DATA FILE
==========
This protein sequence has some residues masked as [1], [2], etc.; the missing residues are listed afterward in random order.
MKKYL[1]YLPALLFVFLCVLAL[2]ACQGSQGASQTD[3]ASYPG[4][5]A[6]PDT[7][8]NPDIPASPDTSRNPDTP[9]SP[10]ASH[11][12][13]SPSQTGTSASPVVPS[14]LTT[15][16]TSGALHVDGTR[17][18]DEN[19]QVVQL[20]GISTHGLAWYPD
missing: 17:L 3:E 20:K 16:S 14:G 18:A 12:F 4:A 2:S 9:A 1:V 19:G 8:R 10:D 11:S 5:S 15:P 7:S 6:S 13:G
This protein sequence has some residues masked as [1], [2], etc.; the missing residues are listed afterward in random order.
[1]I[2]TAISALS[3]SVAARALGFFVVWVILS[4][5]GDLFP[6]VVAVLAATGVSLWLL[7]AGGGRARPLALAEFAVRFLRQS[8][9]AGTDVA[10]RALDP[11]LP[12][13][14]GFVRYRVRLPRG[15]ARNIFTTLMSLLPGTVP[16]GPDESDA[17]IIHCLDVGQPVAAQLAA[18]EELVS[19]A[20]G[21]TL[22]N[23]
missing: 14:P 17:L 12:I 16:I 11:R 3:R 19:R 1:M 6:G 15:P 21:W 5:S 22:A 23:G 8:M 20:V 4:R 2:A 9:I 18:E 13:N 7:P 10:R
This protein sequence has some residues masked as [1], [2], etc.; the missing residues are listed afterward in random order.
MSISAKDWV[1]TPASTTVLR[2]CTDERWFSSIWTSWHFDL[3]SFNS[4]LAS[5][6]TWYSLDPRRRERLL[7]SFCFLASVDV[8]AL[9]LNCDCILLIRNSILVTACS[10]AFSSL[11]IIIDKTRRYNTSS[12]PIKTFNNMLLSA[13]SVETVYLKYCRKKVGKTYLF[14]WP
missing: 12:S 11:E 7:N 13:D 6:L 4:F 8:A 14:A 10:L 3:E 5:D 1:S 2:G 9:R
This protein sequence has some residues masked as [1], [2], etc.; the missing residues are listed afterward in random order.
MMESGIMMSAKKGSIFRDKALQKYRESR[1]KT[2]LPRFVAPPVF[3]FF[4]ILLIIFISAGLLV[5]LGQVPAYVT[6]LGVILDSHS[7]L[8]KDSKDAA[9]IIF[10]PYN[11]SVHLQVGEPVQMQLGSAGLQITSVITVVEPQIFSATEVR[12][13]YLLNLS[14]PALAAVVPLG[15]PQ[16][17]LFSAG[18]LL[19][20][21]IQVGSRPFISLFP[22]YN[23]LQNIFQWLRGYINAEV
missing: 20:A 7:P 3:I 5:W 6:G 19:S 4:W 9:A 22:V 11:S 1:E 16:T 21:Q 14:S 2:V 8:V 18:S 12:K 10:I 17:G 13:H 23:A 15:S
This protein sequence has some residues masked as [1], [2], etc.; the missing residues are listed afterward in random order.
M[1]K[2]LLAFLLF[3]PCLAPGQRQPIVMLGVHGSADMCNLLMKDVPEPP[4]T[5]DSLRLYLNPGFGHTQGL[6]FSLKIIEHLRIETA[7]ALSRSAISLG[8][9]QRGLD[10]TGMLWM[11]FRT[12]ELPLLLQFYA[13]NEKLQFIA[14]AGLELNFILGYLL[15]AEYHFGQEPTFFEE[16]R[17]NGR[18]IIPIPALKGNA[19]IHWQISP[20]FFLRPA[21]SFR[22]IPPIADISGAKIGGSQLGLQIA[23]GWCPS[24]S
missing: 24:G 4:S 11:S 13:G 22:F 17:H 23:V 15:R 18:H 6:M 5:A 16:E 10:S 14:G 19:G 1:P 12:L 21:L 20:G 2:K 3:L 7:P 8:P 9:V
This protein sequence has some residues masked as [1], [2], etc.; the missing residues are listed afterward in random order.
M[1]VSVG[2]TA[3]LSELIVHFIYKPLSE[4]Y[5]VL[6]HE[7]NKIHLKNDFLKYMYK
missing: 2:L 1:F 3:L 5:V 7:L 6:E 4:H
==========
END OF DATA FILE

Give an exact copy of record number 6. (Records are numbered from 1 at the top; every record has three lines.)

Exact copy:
This protein sequence has some residues masked as [1], [2], etc.; the missing residues are listed afterward in random order.
M[1]VSVG[2]TA[3]LSELIVHFIYKPLSE[4]Y[5]VL[6]HE[7]NKIHLKNDFLKYMYK
missing: 2:L 1:F 3:L 5:V 7:L 6:E 4:H